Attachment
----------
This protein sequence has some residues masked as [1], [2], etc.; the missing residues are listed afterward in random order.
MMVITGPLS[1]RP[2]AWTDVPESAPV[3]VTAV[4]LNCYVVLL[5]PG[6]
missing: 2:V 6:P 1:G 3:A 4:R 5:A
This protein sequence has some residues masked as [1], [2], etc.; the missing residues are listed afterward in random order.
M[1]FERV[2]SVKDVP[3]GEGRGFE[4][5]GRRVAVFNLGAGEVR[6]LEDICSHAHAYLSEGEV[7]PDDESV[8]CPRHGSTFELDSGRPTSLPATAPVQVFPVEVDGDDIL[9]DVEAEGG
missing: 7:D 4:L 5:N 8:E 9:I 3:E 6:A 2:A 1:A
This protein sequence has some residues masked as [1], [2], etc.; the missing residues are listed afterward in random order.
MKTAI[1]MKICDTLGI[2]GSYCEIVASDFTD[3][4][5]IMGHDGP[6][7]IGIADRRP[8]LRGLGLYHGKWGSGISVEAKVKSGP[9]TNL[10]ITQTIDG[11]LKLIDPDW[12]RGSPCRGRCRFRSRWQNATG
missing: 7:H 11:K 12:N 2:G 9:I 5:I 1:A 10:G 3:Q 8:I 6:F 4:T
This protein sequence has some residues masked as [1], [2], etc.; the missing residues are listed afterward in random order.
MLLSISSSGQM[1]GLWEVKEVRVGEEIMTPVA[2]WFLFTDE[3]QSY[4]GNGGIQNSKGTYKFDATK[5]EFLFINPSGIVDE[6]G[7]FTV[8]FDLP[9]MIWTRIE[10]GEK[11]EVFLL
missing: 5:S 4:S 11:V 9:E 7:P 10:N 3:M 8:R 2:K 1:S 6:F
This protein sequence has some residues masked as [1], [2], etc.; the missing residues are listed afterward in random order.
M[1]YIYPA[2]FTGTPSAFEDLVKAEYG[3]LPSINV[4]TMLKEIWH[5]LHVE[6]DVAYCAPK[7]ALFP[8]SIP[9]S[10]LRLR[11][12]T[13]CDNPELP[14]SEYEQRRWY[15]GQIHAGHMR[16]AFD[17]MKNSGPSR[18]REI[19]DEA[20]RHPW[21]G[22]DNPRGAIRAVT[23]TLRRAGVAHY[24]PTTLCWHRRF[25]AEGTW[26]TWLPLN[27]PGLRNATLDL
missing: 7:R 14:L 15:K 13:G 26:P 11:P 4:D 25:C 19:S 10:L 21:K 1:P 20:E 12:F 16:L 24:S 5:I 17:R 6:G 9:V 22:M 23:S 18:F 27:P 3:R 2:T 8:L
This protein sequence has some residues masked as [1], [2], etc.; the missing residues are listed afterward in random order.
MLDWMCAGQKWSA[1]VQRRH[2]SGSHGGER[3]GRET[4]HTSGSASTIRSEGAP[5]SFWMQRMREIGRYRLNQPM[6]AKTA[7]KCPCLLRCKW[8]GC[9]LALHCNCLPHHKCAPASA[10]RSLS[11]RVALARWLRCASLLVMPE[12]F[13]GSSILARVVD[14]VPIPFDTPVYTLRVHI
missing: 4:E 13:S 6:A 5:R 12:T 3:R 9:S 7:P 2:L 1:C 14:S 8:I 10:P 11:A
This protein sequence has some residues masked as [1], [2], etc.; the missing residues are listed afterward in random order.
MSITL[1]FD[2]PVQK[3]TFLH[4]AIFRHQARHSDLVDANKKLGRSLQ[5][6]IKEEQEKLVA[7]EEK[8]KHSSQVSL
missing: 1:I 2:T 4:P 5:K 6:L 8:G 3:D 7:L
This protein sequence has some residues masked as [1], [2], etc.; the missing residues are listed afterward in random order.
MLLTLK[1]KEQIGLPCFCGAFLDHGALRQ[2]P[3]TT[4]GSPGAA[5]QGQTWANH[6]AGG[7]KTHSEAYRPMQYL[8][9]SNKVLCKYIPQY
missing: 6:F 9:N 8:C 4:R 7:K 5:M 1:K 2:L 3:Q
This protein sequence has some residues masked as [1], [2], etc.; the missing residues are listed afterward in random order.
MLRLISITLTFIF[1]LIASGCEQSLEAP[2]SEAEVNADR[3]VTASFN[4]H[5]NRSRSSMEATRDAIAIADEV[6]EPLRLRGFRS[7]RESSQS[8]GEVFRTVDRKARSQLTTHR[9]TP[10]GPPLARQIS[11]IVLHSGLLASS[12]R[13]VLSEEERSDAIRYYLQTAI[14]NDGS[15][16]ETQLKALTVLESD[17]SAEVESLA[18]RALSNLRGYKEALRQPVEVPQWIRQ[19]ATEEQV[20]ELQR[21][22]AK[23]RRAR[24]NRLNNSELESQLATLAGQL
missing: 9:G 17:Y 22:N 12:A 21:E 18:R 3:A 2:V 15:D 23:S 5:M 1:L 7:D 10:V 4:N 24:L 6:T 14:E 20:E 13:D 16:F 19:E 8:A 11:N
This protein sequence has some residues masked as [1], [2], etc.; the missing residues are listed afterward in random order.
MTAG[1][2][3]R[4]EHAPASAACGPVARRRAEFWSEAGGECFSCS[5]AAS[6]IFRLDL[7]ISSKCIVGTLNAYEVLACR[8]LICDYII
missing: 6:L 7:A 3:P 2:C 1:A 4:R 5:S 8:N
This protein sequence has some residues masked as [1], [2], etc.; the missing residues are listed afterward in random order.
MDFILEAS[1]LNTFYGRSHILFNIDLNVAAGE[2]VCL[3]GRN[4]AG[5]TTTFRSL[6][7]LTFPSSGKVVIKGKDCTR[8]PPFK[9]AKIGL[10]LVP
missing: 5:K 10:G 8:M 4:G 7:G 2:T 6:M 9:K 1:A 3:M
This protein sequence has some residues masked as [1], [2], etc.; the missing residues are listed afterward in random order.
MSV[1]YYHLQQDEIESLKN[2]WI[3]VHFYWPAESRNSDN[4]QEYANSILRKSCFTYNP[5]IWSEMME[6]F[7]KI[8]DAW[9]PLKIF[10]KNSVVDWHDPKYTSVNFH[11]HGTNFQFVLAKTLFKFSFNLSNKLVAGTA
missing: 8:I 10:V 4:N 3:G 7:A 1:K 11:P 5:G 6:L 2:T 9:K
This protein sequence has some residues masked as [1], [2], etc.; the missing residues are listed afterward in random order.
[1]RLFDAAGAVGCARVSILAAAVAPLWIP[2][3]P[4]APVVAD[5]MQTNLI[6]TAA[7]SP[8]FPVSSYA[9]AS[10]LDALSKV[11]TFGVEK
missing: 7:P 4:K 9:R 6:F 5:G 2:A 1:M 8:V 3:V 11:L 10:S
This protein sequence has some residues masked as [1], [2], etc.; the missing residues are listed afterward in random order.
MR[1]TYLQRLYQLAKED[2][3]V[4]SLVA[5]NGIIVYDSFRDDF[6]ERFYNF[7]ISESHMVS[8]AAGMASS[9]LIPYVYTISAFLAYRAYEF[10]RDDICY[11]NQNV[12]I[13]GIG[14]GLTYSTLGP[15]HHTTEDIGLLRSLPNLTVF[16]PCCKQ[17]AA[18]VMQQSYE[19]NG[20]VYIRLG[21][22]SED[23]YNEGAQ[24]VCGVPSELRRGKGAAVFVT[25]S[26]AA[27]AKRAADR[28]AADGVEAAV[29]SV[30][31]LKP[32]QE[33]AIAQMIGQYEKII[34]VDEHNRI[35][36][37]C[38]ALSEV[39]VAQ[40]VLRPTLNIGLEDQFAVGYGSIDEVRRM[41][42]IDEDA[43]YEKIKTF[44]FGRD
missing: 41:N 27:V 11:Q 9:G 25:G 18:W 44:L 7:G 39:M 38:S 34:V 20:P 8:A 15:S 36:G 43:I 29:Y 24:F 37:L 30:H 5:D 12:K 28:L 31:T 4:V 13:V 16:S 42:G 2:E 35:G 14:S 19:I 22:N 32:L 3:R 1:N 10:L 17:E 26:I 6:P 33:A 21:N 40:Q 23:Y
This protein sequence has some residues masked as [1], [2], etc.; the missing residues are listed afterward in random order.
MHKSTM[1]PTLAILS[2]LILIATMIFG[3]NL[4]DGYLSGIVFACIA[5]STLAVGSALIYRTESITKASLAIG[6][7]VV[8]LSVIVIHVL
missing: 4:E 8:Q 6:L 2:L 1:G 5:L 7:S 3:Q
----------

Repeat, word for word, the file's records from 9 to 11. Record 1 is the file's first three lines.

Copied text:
This protein sequence has some residues masked as [1], [2], etc.; the missing residues are listed afterward in random order.
MLRLISITLTFIF[1]LIASGCEQSLEAP[2]SEAEVNADR[3]VTASFN[4]H[5]NRSRSSMEATRDAIAIADEV[6]EPLRLRGFRS[7]RESSQS[8]GEVFRTVDRKARSQLTTHR[9]TP[10]GPPLARQIS[11]IVLHSGLLASS[12]R[13]VLSEEERSDAIRYYLQTAI[14]NDGS[15][16]ETQLKALTVLESD[17]SAEVESLA[18]RALSNLRGYKEALRQPVEVPQWIRQ[19]ATEEQV[20]ELQR[21][22]AK[23]RRAR[24]NRLNNSELESQLATLAGQL
missing: 9:G 17:Y 22:N 12:A 21:E 18:R 3:A 2:V 15:D 23:S 5:M 1:L 7:D 10:V 4:N 24:L 6:T 14:E 20:E 13:D 16:F 19:E 8:A 11:N
This protein sequence has some residues masked as [1], [2], etc.; the missing residues are listed afterward in random order.
MTAG[1][2][3]R[4]EHAPASAACGPVARRRAEFWSEAGGECFSCS[5]AAS[6]IFRLDL[7]ISSKCIVGTLNAYEVLACR[8]LICDYII
missing: 6:L 7:A 3:P 2:C 1:A 4:R 5:S 8:N
This protein sequence has some residues masked as [1], [2], etc.; the missing residues are listed afterward in random order.
MDFILEAS[1]LNTFYGRSHILFNIDLNVAAGE[2]VCL[3]GRN[4]AG[5]TTTFRSL[6][7]LTFPSSGKVVIKGKDCTR[8]PPFK[9]AKIGL[10]LVP
missing: 5:K 10:G 8:M 4:G 7:G 2:T 6:M 9:K 1:A 3:M